5/04/2008

Siu Nim Tao vs 32 Jian Shu

This is a version of the 'Siu Nim Tau' (little idea) first form in wing chun. If it looks odd, I can vouch that it feels odd doing it. Also, while it might look incredibly simple - quite the contrary. There are many subtle technical nuances which would take years to master. Judging from the range of Siu Nim Tau videos on YouTube, there appears to be a lot of variation between the forms, and at this stage, I've got no idea as to which are superior or 'right'. At least in this one, the moves are clearly visible:




Lamentably, I am very lame at practicing wing chun outside of class. At present, I am more interested in developing my wushu sword form that took me a couple of hours to copy from some old training manual back in Korea, but which I never got around to start working on, until a month or so ago (I am using an umbrella in lieu of a sword!)


I had always suspected it was a Jian Shu (narrow sword) form. Today, by chance, I found the exact form, and it is indeed the '32 Jian Shu' - '32' because it has some 32 moves in it. Thank goodness I found the following video depicting someone who seems convincingly good at the form. There I was, plodding along at the speed of a snail, having got about a quarter of the way through it. Now I realize it needs to be rather more dynamic. I don't know how faithful I am going to get to the person below, but I've always been keen on Jian Shu - I once nearly went to China to study Jian Shu after failing to find a Jian Shu teacher in Korea. I like the dynamics, and it gives me a sense of doing something, unlike dare I say wing chun.





I've only just come to recently realize through my sometimes overwhelming number of errors committed at work, that I have to consciously go through a process of mentally switching myself on if I am to apply myself and accomplish something to the best of my ability. A lot of the time, I seem to be on auto-cruise mode. I reckon this is in part to the fact that if I am to avoid becoming stressed out at work - something that would afflict most mortals because my current job is about as highly charged as the trading floor of the stockmarket - I need to separate myself from the task in order to create an unemotional buffer. Thus, I am prone to not having enough focus and can therefore make errors, although remain relatively unaffected by pressure. I can see a parallel in wing chun, in that there is a paradox between remaining in fight mode, but also to maintain a relaxed and soft body. For me, to be relaxed means totally disengaging with what I am doing. It is hard to focus and to perform well in such a state. Moreover, to be switched off also accompanies a sense of indifference and disinterest in what I am doing. I think I am much better prepared in a real life performance and combat sense to be highly charged and ready to give it my all. This has been tested when under genuine life-threatening circumstances, and I would not wish to enter a dangerous situation with anything but a steel resolve and a steel body. If my feet remain anchored in wing chun, my mind is pretty tethered, too.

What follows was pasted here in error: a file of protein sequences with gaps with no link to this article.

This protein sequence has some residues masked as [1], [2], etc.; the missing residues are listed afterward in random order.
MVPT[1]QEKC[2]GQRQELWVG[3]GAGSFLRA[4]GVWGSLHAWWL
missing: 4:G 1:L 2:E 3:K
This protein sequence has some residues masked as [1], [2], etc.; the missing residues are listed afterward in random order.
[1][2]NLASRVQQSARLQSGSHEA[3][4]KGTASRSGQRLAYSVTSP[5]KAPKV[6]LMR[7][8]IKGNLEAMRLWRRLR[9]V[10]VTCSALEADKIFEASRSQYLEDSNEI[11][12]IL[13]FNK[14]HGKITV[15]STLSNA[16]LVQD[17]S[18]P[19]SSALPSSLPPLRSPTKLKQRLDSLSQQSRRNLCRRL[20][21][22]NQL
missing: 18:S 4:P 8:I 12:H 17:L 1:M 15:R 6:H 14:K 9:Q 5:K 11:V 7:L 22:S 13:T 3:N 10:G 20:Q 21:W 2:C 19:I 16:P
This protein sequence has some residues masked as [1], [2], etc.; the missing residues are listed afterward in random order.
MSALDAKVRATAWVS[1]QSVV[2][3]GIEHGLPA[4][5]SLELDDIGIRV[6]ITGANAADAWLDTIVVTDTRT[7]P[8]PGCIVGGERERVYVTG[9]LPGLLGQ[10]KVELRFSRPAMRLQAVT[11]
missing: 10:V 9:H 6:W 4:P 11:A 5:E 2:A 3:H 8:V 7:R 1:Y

3 comments:

Khakra said...

i had dared not comment on your wu shu throwdown a few blogs ago, but I see your point in practicing of wing chun outside a class being tough. The angles of the form are tough to grab (vs the japanese arts), and the high design of forms based pn weapons makes chinese styles difficult. It's more like you need a 3D visual artist to draw out designs. i'm stating the obvious, of course. i tried a few wing chun classes out, wasn't too thrilled because of lots of metaphors and theories, but it is a complex art. same goes for all types of chinese martial art types.

bcc kenpo said...

excellent perspective!
ok, enjoy,
Broward college kenpo karate club

...zzZ said...

Thank you bcc kenpo!